The present study is, to our knowledge, the first reported study to use DTC-status to select for and monitor secondary adjuvant chemotherapy intervention in breast cancer. The identification of high-risk patients for future relapse, at a time point where otherwise no additional prognostic information can be achieved from standard histopathological/clinical assessment, is attractive. This opens for testing of alternative treatment strategies in a “window of opportunity” for potential eradication of minimal residual disease. The results show that persistent DTCs 8-9 months after 6 courses of FEC chemotherapy are changed to DTC-negativity in 79.2% of the cases following secondary treatment with docetaxel. This indicates a potential for docetaxel to eradicate minimal residual disease burden in high-risk patients. It cannot be excluded that presence of 1 DTC can be followed, by chance, by a negative result in the next test (Poisson distribution and/or methodological limitations). However, persistent negativity at two time points, and especially the fact that ¾ of the patients with ≥3 DTCs at BM2 turned negative at BM3/4, suggest a change in the tumor cell load after the intervention. The recent meta-analysis of 14 randomized clinical trials by Jean-Philippe Jacquin et al , support a clear additional effect of docetaxel-containing adjuvant chemotherapy to a non-taxane-containing regimen in patients with early stage breast cancer (HR 0.84 (95% CI 0.78-0.89; P < 0.001) for DFS and 0.86 (0.78-0.94; P < 0.001) for OS). The benefit is consistent across all patient subgroups, although proliferation status was not analyzed. These results may support an association between the docetaxel secondary adjuvant treatment and the reduction in DTC-positivity in our study.
The subgroup analysis shown in Table 4 reveals a significant difference in the fate of DTCs after docetaxel treatment according to histological tumor subtype. Half of the patients with lobular carcinoma had persistent DTCs, as compared to 15% of the ductal carcinoma patients. This observation is in line with a reported relative chemotherapy resistance for lobular carcinoma [25–27], and adds further support to the possibility of docetaxel-induced changes in the observed DTC-status. Furthermore, a higher fraction of patients with DTC-positive status at BM1 seemed to have persistence of DTCs after the treatment, although statistical significance was not reached (p = 0.11). It may be speculated whether a proportion of these patients have a more resistant disease (i.e. less fluctuations of DTCs despite chemotherapy). It is known from several studies that patients with primary resistance to first line chemotherapy also have a higher risk of not responding to second line treatment [28, 29]. The clinical outcome of the patients included in the present study needs to be awaited, before further interpretation of the results.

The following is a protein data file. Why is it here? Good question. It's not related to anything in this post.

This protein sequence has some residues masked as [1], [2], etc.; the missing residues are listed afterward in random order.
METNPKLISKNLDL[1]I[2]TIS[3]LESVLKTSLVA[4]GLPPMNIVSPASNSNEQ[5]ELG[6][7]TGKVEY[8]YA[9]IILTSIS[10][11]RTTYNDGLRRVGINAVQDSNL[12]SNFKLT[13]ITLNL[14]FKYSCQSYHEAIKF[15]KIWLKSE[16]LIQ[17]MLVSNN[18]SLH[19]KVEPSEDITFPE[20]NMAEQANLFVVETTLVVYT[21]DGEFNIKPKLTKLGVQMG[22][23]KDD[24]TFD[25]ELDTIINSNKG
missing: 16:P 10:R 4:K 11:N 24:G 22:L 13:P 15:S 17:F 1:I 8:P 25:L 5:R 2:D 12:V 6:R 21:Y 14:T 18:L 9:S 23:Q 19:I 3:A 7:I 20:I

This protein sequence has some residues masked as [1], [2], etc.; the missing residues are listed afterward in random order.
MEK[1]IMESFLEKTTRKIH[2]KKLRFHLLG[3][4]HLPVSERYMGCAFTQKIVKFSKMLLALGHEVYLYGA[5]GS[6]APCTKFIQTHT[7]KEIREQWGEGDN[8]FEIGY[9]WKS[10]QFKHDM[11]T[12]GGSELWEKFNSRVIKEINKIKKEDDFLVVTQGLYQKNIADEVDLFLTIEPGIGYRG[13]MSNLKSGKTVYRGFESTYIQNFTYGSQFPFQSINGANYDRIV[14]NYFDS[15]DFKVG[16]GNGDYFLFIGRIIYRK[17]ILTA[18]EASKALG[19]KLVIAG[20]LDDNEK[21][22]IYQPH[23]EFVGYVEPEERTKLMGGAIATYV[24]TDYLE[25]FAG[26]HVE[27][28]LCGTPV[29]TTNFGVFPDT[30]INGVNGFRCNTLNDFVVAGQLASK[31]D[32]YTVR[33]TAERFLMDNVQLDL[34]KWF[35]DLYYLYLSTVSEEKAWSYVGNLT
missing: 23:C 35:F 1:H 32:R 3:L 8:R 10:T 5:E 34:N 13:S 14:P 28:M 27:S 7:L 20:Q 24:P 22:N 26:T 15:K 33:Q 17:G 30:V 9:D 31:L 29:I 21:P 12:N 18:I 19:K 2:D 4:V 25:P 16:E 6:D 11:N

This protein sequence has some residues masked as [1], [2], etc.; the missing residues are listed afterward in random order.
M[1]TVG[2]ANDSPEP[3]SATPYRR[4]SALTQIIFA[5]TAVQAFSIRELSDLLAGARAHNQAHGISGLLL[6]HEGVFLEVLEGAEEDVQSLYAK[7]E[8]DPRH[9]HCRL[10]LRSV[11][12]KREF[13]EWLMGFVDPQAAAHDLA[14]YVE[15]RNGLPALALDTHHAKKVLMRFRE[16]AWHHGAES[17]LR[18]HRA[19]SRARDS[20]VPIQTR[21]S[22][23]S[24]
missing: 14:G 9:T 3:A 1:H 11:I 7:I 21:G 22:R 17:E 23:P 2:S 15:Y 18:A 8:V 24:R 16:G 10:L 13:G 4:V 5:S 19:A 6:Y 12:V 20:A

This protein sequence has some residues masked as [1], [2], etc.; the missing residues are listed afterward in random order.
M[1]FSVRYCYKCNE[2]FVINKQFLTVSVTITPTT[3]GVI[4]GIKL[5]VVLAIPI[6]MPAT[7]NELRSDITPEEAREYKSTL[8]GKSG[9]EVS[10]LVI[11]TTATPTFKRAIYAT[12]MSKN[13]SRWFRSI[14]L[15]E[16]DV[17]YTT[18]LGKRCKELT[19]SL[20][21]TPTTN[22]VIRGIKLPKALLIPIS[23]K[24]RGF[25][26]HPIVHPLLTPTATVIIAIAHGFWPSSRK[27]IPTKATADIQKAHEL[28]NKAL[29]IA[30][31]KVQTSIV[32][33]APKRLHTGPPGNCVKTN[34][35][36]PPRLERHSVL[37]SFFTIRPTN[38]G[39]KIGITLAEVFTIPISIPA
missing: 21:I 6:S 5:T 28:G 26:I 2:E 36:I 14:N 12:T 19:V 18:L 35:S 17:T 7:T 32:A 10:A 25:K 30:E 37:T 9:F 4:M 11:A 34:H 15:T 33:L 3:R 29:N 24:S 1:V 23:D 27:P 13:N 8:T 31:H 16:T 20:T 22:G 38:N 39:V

The analysis of BM2 showed that DTC-status was associated with pN-status and pT-status (Table 1). The same was reported in a different study from our group, analyzing DTC-status 3 years after diagnosis . In this previous study it was also observed that DTC-positivity was positively associated with lobular carcinoma, which can be explained by a relative resistance also to the anthracycline-containing chemotherapy [25, 30]. Our study supports the selection of higher stage patients into future DTC intervention trials (Table 1), in order to select those with both the traditionally highest risk of relapse and the highest frequency of DTC-positivity. A consideration of the histological type may also be of importance, for selection to the proper type of systemic treatment to the right tumor subtype.
The testing of novel therapeutical principles or drugs is highly resource demanding. In addition, the effect of a new adjuvant treatment can only be evaluated when a relapse occurs, often several years later. The need for surrogate/intermediate markers to predict and monitor the therapeutic effect is obvious, but needs to be thoroughly validated. The present study is an initial step to explore the possibility to use DTCs in BM as a monitoring tool. Other possible approaches could be monitoring of circulating tumor cells (CTCs) or, as very recently reported, analysis of circulating tumor DNA in plasma/serum . Detection of CTCs was not a part of the current study, because no standardized CTC-method was available at the time of study start. The performed repeated BM-analyses, however, were feasible and acceptable for the large majority of the patients.